Registrations —the registration of APACHE in the US completed this quarter.

A number of registrations came up for renewal this quarter. We review each renewal as it comes up and, as a result, opted not to renew some of those registrations. The remaining renewals are in now progress.

We also started a small number of new registrations this quarter.

Infringements potential infringements are brought to our attention from both internal and external sources. The majority of infringements we see are accidental and our project communities are able to resolve these quickly and informally with occasional input from the Brand Management team. A small number of issues take longer to resolve. We made progress on some of these this quarter and hope that that progress will continue next quarter.

We continue to work to resolve the significant infringement mentioned in the last quarterly report. Along side that projects have resolved a number of minor issues during this quarter.

And finally…

The Brand Management team welcomes your comments and suggestions as well as any questions you might have. Please see for our contact details.

> Security

We continued to work on handling incoming security issues, keeping projects reminded of their outstanding issues, allocation of CVE names, and other general oversight and advice.

For Q3 we tracked 94 new vulnerability reports across 46 projects. (Q3 last year for comparison was 88 reports). Those reports led to 37 published CVE vulnerabilities.

We published metrics for the whole of 2019 including discussion of high severity issues in a report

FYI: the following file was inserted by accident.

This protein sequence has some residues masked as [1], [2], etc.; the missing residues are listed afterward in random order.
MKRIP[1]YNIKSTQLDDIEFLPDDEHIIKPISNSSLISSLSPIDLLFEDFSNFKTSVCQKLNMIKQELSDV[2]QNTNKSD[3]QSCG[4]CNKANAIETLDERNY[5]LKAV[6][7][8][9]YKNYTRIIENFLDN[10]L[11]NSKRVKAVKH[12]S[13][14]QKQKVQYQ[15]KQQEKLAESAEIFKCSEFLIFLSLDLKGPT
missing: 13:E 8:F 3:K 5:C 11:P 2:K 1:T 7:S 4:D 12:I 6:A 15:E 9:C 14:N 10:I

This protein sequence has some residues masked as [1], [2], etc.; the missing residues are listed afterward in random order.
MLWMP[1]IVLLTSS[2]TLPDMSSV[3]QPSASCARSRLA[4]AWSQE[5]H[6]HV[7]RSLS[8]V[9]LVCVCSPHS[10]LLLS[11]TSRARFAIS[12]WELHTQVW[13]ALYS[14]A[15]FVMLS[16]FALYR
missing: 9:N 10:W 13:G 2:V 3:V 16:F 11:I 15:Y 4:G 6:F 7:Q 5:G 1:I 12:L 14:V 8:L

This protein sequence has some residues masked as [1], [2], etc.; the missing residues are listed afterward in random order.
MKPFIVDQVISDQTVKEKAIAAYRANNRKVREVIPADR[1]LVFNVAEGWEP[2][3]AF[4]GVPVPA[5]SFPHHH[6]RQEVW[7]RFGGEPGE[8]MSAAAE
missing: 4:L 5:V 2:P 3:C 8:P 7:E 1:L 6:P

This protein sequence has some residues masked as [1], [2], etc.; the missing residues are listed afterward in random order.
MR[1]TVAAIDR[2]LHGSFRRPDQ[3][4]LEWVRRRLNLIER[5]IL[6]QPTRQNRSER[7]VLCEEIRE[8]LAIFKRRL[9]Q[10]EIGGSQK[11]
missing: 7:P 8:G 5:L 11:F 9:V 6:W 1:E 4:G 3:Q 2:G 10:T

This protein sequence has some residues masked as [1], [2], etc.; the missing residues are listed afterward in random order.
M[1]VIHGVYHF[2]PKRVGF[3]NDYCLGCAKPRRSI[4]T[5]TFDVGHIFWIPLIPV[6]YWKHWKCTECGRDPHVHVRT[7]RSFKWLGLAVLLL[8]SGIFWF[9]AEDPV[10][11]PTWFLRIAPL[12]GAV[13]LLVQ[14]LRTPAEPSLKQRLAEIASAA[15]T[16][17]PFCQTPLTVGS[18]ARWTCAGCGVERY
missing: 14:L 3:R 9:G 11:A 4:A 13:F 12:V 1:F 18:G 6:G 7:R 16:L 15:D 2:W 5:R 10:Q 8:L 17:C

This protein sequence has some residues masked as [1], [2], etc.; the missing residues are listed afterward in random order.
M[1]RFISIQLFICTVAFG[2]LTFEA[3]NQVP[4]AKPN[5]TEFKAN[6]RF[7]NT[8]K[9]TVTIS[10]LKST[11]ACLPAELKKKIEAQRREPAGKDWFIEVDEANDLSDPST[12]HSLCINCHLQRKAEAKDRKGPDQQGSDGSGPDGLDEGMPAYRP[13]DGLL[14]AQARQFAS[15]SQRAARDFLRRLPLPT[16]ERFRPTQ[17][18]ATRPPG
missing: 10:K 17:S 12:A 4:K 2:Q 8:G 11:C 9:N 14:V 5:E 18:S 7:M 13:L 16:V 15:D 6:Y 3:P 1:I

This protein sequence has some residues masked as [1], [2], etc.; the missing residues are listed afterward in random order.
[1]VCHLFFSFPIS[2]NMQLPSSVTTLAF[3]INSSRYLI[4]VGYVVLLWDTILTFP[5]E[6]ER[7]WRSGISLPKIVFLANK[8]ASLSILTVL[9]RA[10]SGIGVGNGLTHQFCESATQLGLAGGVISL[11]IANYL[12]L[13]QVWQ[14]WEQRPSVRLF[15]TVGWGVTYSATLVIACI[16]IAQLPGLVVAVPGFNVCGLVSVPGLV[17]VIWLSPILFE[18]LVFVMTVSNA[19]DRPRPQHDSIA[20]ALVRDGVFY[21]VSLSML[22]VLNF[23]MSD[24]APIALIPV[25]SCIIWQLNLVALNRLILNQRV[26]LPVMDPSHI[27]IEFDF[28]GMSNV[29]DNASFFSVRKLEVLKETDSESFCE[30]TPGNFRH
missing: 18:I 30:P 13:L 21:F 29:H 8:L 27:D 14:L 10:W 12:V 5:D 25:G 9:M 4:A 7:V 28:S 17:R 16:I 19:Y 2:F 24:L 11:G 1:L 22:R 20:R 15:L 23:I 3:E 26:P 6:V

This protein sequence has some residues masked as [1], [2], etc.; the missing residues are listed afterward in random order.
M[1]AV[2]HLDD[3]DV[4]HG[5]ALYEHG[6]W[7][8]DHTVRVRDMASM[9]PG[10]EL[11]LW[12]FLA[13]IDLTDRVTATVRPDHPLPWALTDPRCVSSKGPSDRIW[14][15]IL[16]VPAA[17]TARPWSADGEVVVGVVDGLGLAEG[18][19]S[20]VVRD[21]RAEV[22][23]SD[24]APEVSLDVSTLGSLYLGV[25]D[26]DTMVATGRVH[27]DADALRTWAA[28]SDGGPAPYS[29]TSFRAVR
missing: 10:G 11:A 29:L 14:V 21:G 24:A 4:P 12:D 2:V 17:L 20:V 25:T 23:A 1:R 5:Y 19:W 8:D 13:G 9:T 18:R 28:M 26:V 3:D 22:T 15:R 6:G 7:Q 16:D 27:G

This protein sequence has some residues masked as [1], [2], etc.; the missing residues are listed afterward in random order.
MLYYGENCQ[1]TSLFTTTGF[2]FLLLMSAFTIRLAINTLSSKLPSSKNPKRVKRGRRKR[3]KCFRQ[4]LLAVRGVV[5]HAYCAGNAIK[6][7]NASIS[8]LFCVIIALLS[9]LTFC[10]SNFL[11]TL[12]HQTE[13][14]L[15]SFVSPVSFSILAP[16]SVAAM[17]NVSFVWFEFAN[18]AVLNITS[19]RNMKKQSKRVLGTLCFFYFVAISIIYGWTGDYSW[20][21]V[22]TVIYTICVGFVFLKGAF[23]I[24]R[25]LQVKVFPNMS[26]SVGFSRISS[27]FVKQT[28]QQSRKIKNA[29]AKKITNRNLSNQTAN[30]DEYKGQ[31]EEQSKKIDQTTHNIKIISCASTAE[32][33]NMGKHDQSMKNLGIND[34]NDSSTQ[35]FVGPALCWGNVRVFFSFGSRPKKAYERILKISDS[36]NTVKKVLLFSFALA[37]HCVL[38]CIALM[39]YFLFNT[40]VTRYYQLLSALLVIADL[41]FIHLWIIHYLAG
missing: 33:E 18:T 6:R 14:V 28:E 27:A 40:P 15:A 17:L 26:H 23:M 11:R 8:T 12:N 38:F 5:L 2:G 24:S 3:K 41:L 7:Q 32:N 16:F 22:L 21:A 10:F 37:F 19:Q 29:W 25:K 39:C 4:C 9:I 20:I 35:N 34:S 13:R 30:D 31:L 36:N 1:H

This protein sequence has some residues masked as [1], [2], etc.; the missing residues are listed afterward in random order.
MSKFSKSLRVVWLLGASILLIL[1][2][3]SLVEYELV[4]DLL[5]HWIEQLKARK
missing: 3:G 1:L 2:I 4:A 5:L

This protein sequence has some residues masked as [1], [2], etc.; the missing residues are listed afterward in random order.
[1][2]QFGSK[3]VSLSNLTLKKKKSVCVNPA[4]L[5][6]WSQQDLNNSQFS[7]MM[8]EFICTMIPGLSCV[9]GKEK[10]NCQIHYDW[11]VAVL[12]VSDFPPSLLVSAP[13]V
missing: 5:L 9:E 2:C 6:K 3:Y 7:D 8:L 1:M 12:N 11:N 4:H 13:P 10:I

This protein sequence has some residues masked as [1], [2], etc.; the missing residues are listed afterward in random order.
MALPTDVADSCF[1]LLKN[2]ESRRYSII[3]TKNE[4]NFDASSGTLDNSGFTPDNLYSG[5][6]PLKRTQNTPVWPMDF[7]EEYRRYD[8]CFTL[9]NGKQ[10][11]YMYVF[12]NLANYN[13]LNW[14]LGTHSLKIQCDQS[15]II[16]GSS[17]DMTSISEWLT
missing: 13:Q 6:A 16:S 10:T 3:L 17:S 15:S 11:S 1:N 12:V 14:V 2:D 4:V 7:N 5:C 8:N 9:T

> Privacy

The board has rekindled the privacy effort. Currently we're working on three parallel tracks; developing a general policy from which we can derive day to day implementations and operating procedures, capturing/collecting the areas where we know we've historically dropped balls while also dealing with the day to day operational aspects (such as requests). The complexity is that we have on the one hand the purpose of the Apache Software Foundation; allowing a community to develop code for the common good. With all that that entails (such as having healthy, transparent and trust in the community). And on the other hands we have the rights and worries of both those in our community and our end users; whose privacy we would like to protect as well as we can. And the two can collide; e.g. for a software grant or things having to do with finance; we need to keep a fair amount of personally identifiable information on file. But at the same time - we want to protect the privacy of our community. Yet for the health of our community - a certain level of transparency is needed; as do some governance processes (e.g. those where developers approve a release as an official release of the foundation). For next two quarters the focus will likely shift to developing SoP's for day to day implementation (and automation) & hunting down where we have 'needless' data.